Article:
On September 16, 1977 Nelson Olmsted had just finished his 1,299th program when he got the news from PP&L “Stories of Pacific Powerland” heard on 71 stations would go off the air next month after 17 years. Listener survey’s showed a gradual erosion of the audience. PP&L said “Over the years we feel that it’s been very good for the company.” The last of the programs depending on station contracts ended in mid October 1977.

    To learn more about Nelson Olmsted and his long career, checkout this link:

    http://en.wikipedia.org/wiki/Nelson_Olmsted

    Stories of Pacific Powerland ads

    http://www.digitaldeliftp.com/DigitalDeliToo/Images/Stories-of-Pacific-Power-Land-73-10-16-tb.png

    http://www.digitaldeliftp.com/DigitalDeliToo/Images/Stories-of-Pacific-Power-Land-61-10-31.png

    #1698

    msndrspdx
    Participant

    Wonder if all those tapes still exist? They’d be great in a CD compilation. At 5 min. or so per show, you could squeeze quite a few episodes onto one CD. “Powerland” is one old radio show that might do very well on that format, and I’d bet that there are still a few people around who recall Nelson’s fine work on the show. Too bad it wasn’t pulled out of the vaults for Oregon’s recent 150th Anniversary of Statehood celebration; “Powerland” would’ve fit right in! 😀

    Come to think of it, CBS’s similiarily formatted “Bilcentennial Minutes” that ran on CBS-TV in 1975-76 sould be on DVD, too.

    Best, M. 8)

    #1699

    Craig_Adams
    Participant

    MP3 format available at Amazon.com: Note they say the program is from the 1940’s.

    http://www.amazon.com/Stories-Pacific-Powerland-Oldtime-Radio/dp/B000PJJU2K

    If you lived outside of Portland, I’d be interested to know what station carried “Stories of Pacific Powerland” in your city.

    #1700

    semoochie
    Participant

    Having nothing to do with the story but just as an aside, I noticed the reference to “KPAM-FM”. That isn’t an FM station called “KPAM” but rather a shortened form of “KPAM/KPFM” as simply, “KPAM & FM”, which is what they used to call the combined stations before the FCC got uneasy about it. I offer this clarification, for anyone not living here or too young to know.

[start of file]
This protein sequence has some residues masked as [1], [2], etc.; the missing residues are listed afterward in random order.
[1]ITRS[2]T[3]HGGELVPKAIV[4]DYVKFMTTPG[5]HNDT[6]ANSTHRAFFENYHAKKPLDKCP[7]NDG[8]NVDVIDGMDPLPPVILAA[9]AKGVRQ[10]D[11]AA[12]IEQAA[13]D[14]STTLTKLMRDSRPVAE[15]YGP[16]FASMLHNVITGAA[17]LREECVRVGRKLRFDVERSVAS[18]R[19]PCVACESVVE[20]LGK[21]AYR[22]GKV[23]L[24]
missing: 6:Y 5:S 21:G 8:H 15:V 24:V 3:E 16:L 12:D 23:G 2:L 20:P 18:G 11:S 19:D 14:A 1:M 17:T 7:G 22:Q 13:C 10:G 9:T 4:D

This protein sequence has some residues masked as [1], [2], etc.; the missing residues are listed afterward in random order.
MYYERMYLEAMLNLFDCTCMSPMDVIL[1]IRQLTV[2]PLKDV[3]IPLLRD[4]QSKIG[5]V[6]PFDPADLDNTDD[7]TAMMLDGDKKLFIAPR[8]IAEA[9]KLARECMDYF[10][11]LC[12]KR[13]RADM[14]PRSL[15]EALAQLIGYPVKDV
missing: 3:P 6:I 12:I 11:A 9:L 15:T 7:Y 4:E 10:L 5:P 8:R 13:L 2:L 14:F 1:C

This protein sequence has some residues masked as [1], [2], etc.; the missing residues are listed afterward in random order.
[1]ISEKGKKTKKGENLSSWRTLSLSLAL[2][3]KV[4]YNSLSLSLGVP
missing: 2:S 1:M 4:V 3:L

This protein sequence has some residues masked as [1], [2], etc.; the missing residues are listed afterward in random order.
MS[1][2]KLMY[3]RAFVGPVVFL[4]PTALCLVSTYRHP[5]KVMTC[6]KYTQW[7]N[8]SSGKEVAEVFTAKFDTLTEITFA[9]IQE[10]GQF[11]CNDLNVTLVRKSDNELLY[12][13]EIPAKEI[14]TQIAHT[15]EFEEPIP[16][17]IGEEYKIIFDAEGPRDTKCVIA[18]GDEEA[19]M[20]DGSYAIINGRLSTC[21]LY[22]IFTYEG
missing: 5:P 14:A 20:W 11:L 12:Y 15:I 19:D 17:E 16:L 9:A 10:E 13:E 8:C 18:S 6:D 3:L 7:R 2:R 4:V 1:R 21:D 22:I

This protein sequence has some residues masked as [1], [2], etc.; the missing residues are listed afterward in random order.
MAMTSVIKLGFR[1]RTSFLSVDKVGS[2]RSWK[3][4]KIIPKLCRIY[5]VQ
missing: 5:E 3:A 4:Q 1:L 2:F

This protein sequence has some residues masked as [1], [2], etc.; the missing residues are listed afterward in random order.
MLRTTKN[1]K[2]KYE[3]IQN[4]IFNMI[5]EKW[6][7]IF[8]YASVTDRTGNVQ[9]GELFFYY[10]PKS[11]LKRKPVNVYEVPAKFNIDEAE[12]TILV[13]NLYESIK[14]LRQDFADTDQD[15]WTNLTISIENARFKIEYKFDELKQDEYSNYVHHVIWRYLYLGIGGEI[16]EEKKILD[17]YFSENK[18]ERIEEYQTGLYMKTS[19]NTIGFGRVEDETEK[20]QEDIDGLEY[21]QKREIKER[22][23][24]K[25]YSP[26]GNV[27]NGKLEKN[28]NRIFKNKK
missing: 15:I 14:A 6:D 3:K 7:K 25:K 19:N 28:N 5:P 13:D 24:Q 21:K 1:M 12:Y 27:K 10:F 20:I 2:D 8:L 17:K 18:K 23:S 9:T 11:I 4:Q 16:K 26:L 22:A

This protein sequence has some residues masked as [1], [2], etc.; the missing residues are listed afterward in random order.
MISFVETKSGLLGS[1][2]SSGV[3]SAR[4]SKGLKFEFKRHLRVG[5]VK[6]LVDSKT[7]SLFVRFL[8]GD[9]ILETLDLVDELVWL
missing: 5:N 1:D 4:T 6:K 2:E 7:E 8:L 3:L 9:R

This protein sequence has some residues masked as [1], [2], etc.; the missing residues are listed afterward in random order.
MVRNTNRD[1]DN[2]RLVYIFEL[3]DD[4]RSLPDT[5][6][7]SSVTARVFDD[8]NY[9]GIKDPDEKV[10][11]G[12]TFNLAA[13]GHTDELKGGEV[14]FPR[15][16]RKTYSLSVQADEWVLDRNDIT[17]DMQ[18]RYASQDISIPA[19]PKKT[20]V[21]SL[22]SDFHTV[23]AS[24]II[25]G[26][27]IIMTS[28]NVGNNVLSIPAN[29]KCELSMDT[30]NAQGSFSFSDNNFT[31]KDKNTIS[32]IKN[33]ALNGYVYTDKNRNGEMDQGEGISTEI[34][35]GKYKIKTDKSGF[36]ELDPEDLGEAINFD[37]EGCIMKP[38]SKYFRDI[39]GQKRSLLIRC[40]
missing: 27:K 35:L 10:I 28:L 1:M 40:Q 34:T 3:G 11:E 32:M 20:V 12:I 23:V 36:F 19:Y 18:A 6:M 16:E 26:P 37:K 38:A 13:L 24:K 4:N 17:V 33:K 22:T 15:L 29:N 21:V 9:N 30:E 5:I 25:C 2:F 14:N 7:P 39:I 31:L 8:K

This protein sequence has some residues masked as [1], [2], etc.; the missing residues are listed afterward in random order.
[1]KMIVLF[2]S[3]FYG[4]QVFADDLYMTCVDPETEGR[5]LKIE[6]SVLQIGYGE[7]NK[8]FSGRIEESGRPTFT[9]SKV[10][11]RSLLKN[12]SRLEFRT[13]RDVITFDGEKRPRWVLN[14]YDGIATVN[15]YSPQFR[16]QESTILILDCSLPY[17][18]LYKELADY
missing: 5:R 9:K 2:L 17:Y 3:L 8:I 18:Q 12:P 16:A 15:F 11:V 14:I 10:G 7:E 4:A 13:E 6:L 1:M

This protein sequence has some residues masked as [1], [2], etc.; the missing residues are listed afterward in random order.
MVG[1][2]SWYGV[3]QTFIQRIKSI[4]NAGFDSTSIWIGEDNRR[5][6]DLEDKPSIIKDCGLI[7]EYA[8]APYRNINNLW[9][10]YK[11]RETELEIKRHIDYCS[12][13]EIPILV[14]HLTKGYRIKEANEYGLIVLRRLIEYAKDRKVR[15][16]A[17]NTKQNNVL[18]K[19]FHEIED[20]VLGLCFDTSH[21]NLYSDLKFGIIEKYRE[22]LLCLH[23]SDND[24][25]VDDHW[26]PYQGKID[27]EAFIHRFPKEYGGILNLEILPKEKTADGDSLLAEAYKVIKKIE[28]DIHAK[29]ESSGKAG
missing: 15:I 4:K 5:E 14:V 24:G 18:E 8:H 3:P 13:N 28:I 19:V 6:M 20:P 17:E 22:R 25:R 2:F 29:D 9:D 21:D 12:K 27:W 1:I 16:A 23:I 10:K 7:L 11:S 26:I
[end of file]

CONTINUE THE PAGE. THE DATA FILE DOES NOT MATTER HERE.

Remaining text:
#1701

    msndrspdx
    Participant

    I meant to say “Bicentennial Minutes.” Typo. Oops! 😳

    Best, M.

    #1702

    Craig_Adams
    Participant

    Well it’s nice to see I’m not the only writer making mistakes around this place! 😉

    #1703

    msndrspdx
    Participant

    Thanks, Craig. An idea: Would newspaper ads from other cities have carried ads for “Powerland” in the old days? Might be a way to tell if, and where, it ran in Seattle, Spokane, and so on…And local equivalents of the old “TV Click” might, too…Best, M. 8)

    #1704

    Craig_Adams
    Participant

    Yes, they sure would have, if someone want to try.

    #1705

    KQ4
    Participant

    Found some audio files of Nelson Olmstead and “Stories of Pacific Powerland” at:

    http://www.archive.org/details/PacificPowerland

    #1706

    msndrspdx
    Participant

    Great find, KQ4! 🙂 The episode about the Willamette Meteorite is especially well done…Nice to find at least a few of these programs online! Best, M. 8)

    #1707

    Craig_Adams
    Participant

    WOW, Haven’t heard one those in a long time!

    Does anyone know about the “Stories of Pacific Powerland Theme Song” heard on the programs? It really takes you back to the old radio days.

    #1708

    Tim Lones
    Participant

    Enjoyed reading about Nelson Olmsted. Before “Powerland” he narrated both TV and Radio versions of “The Ohio Story” produced in Cleveland by Ohio Bell Telephone from 1952-59 (roughly)Ohio Story had been on radio since 1947 with another narrator..

    Link to an Ohio Story TV episode aired in Cleveland September 11, 1955 on WXEL-TV 8..

    #1709

    duxrule
    Participant

    I loved those stories!

    #1710

    Craig_Adams
    Participant

    Tim: Thanks for posting the link. Nice to see Nelson as well as hear him.